Cyprus: Reversing the Drift to Partition
Europe Report N°190
10 Jan 2008
EXECUTIVE SUMMARY AND RECOMMENDATIONS
One more major effort, strongly encouraged by the UN and European Union (EU), should be made in 2008 to resolve the long-running dispute between ethnic Greeks and Turks on Cyprus and achieve a comprehensive settlement to reunify the island. All sides have much to gain from such a settlement. For the Greek Cypriots, it would end lingering insecurity, give them access to the Turkish economy, the most dynamic in the region, and increase their service industry’s value as an eastern Mediterranean hub. For Turkish Cypriots, it will mean being able to enjoy the benefits of EU citizenship of which they are presently largely deprived. For the EU, the unresolved Cyprus problem now hampers its functioning on issues as diverse as cooperation with NATO in Afghanistan and Chinese shoe imports. And for Turkey a settlement would overcome a major obstacle to its convergence with the EU.
If such an effort fails, the alternative is likely to be partition. Movement toward this has accelerated since 2004, when the UN’s Annan Plan, in an ironic reversal of long-held positions, was accepted by the Turkish Cypriots but collapsed due to Greek Cypriot rejection, and the Greek Cypriot government entered the EU as the sole representative of the divided island. While there has been almost no bloodshed since the Turkish invasion of 1974 and violent conflict remains highly unlikely, the events of 2004 have rendered obsolete the comfortable belief that the relatively tranquil status quo can be preserved indefinitely.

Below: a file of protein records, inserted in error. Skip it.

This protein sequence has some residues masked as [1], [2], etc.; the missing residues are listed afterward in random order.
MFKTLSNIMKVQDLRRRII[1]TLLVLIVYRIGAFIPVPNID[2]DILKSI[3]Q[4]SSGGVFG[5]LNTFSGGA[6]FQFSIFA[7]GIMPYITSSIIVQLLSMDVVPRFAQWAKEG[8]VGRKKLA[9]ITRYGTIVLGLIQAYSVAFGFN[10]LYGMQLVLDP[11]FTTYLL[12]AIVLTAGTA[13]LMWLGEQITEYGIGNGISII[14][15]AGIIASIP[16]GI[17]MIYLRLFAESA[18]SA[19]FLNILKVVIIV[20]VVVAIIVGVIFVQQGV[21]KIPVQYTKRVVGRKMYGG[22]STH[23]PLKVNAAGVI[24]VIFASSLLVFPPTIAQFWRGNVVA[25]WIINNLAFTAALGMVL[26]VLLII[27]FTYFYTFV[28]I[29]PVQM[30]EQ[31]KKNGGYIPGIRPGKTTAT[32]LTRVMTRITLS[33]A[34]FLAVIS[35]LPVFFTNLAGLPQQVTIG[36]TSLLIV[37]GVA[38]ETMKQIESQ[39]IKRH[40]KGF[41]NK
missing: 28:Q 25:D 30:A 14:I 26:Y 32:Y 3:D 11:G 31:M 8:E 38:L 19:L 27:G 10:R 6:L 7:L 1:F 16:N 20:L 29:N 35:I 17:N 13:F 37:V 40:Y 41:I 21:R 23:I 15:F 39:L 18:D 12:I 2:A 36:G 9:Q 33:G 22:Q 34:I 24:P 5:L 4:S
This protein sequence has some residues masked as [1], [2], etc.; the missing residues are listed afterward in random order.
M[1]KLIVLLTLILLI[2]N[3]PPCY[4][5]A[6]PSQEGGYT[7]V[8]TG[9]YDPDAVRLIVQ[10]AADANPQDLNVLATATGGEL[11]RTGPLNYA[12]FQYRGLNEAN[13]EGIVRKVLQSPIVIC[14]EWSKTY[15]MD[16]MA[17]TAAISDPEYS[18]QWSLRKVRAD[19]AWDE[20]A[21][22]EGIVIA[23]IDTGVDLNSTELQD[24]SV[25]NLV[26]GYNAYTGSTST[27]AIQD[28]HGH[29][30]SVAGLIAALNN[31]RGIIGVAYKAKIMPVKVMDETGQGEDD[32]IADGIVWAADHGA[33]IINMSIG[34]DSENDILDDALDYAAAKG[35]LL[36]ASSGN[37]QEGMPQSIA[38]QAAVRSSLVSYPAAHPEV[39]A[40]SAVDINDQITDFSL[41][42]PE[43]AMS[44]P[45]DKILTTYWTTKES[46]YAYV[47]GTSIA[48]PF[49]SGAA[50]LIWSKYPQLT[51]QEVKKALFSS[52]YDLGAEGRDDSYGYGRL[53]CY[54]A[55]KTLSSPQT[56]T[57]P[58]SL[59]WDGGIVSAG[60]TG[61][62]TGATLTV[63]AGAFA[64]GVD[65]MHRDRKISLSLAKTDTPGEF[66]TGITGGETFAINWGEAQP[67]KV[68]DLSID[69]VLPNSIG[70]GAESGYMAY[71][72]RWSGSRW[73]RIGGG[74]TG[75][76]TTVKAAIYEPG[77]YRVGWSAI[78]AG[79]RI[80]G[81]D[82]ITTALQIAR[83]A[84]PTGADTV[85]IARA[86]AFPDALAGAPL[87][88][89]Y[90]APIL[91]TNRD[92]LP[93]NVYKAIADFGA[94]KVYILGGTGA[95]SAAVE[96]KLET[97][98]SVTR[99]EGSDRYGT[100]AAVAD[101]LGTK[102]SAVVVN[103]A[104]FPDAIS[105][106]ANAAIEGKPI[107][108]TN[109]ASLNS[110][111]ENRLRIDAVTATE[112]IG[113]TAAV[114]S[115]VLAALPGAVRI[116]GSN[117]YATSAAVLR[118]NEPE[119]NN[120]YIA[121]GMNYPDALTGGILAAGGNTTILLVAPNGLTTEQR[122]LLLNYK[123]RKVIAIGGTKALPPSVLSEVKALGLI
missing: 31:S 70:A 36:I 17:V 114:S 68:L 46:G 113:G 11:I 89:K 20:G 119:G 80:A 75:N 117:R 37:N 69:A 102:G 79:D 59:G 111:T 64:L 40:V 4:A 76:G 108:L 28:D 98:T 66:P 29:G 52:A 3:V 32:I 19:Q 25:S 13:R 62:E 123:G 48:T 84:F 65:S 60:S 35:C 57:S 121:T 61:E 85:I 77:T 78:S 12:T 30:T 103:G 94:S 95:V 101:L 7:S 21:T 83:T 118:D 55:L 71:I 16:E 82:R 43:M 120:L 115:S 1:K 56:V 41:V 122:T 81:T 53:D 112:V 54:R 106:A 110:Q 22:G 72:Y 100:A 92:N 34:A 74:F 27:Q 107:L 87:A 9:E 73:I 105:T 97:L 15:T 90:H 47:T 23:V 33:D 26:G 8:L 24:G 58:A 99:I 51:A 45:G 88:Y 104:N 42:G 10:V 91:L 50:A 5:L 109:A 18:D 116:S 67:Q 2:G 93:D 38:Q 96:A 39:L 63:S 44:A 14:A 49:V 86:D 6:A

If no settlement is found, the process referred to locally as “Taiwanisation” will inevitably speed up, consolidating partition. All sides need to focus much more sharply than they have to date on the downsides of this. Greek Cypriots will experience growing international toleration of the self-declared Turkish Republic of Northern Cyprus, loss of significant land that would have been returned by the north in any settlement, permanent stationing of Turkish troops, acceleration of a Turkish Cypriot building boom on Greek-owned properties, and the arrival on the island of more Turkish settlers. Turkish Cypriots will experience slower development; a tougher struggle against criminal elements taking advantage of their isolation; and indefinite suspension of many of their rights as EU citizens. Turkey will face a troubled atmosphere in a wide range of its dealings with the EU and in NATO, making it much harder for its leaders to pursue additional economic, legal and administrative reforms.